Warning: possible triggers for E.D.
Yogurt super-power Yoplait has agreed to pull it’s latest commercial from the airwaves after receiving complaints from NEDA, the National Easting Disorders Association. NEDA believes that the ad could possibly trigger behaviors that could lead to eating disorders or inadvertently trigger those recovering from eating disorders.
Girl wants her cheesecake. She wants it bad.
Right off the bat, you can tell that the actress in the ad probably doesn’t need to worry about that piece of cheesecake. She’s already slim, and her over-analytic monologue seemingly borders on obsession. It’s stressful to even HEAR her voice going back & forth trying to justify how to compensate… for what should be (and appears to be) a treat she can afford herself.
What about a smaller slice? Okay, sure! Or maybe a medium slice with celery sticks (not sure how that makes sense). Or jog in place while eating a big slice followed by celery sticks (cause THAT will cancel it out, lol).
The only way to end her relentless back & forth? A co-worker, who points out a lower calorie Yoplait option. Ahhhh, the debate is put to rest.
Puh-lease. Watch the ad below.
I’ve watched the ad over and over. I’ve got to say that it’s pretty dead on with it’s interpretation of the insane self-talk that some women have when faced with temptation. ‘I want the cheesecake, but not the calories. How can I have my cake & eat it too, without the feeling guilty? How much exercise will cancel out this cheesecake? etc…”
NEDA worries that the ad will normalize this obsession with food, calorie compensation and neurotic attempts to stay thin to those who are really suffering from food related disorders. They may have a point; I mean, I think the ad is extreme & crazy… but I certainly relate to it because there was a time I did the same thing. I’ve thought those thoughts, I’ve had that struggle and I see other women doing it on a daily basis. I can see my 16 year old self saying ‘Oh, thank god! I do that too!’.
The truth is, the self-talk in the commercial IS NOT NORMAL, or shouldn’t be… unless you’ve got an unhealthy relationship with food. In fact, NEDA first heard of the commercial from a numerous people who were recovering from eating disorders and were triggered by the ad.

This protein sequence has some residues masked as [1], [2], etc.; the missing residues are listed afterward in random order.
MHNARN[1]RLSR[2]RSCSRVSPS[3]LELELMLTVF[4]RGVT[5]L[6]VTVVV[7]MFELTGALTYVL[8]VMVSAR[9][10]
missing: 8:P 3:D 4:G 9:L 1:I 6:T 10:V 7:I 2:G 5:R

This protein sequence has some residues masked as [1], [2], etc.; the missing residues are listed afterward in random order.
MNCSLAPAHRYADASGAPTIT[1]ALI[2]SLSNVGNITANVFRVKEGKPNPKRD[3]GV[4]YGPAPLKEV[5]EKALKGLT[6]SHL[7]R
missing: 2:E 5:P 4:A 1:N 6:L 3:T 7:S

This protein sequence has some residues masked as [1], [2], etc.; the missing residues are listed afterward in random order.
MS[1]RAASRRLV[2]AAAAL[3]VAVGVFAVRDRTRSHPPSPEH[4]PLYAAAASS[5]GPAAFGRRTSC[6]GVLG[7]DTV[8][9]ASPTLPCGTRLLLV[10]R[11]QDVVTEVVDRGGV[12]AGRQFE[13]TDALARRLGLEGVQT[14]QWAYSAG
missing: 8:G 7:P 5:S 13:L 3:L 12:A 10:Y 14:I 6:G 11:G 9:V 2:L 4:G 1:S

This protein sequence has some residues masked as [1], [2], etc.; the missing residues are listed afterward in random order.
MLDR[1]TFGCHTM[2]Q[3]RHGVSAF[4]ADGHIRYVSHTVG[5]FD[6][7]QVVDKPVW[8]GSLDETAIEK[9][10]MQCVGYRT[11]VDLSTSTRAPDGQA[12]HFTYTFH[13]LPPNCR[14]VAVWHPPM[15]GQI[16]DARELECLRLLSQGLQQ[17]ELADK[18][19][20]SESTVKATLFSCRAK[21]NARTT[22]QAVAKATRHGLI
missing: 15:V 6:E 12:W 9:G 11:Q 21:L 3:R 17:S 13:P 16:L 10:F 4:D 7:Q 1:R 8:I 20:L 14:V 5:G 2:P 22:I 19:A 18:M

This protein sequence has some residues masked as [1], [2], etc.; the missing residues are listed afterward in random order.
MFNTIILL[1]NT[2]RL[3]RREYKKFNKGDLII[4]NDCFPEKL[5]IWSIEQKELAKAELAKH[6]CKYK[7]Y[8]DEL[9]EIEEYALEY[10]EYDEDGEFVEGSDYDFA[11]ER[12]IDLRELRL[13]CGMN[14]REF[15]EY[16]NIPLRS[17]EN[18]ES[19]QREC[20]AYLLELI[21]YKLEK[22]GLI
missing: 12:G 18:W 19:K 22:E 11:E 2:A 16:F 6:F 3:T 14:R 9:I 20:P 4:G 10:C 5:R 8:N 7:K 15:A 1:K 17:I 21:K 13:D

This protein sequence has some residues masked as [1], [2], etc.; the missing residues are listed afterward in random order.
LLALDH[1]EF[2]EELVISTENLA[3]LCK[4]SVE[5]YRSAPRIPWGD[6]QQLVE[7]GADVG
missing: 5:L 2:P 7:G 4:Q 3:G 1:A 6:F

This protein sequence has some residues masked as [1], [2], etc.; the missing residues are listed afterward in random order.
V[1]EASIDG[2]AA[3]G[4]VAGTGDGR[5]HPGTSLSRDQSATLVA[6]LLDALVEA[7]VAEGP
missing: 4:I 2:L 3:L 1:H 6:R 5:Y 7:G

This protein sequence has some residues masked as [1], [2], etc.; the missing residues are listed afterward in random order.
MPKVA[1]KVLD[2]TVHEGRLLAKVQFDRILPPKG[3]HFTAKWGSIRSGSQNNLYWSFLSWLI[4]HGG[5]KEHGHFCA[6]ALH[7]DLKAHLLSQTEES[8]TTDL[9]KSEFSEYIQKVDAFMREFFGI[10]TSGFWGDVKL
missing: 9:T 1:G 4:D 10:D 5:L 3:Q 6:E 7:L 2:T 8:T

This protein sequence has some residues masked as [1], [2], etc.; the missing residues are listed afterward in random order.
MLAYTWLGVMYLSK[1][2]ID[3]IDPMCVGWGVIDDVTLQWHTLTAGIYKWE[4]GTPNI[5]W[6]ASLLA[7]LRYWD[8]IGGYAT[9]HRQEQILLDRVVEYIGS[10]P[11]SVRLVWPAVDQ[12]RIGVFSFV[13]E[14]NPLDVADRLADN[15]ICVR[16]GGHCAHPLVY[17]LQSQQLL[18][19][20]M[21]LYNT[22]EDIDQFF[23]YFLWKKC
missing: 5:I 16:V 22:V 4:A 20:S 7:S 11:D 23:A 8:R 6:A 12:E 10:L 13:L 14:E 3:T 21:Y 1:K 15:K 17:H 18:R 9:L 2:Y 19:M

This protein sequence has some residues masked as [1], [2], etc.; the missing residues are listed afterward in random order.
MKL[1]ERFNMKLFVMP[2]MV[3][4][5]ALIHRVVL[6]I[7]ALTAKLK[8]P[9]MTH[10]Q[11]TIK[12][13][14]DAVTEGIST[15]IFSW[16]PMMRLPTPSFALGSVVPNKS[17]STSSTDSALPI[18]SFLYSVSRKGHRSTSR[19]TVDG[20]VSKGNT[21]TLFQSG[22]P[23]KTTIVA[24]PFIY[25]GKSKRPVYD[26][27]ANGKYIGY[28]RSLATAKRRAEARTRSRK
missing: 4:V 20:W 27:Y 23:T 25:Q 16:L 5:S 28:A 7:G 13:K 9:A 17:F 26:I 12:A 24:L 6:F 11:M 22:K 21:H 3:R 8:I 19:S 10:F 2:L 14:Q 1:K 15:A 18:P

Excerpt from Huffington Post
“I was shocked by how they really nailed it on the head—that’s exactly what I thought every time I opened a refrigerator door,” said Jenni Schaefer, who remembers experiencing negatives feelings towards food as young as 4 years old. Restrictive as a child, Scheafer battled anorexia in high school and bulimia in college; she began treatment for her disease when she was 22 years old. Now 35, she considers herself fully recovered and has written two books on recovering from EDs.
“When you live with an eating disorder, you divide all foods into good and bad categories, like the yogurt versus the cheesecake [in the commercial],” Schaefer said. “Pretty soon everything moves into the bad category.”
Grefe says that NEDA “applauds” Yoplait and parent company General Mills for agreeing to pull the commercial days after voicing their concern.
“We had no idea,” Tom Forsythe, VP of Corporate Communications for General Mills, said to the Huffington Post. “The thought had never occurred to anyone, and no one raised the point. We aren’t sure that everyone saw the ad that way, but if anyone did, that was not our intent and is cause for concern. We thought it best to take it down.”
What do you think? Promoting eating disorders or representing the temptation struggle that millions of women have? Sound off!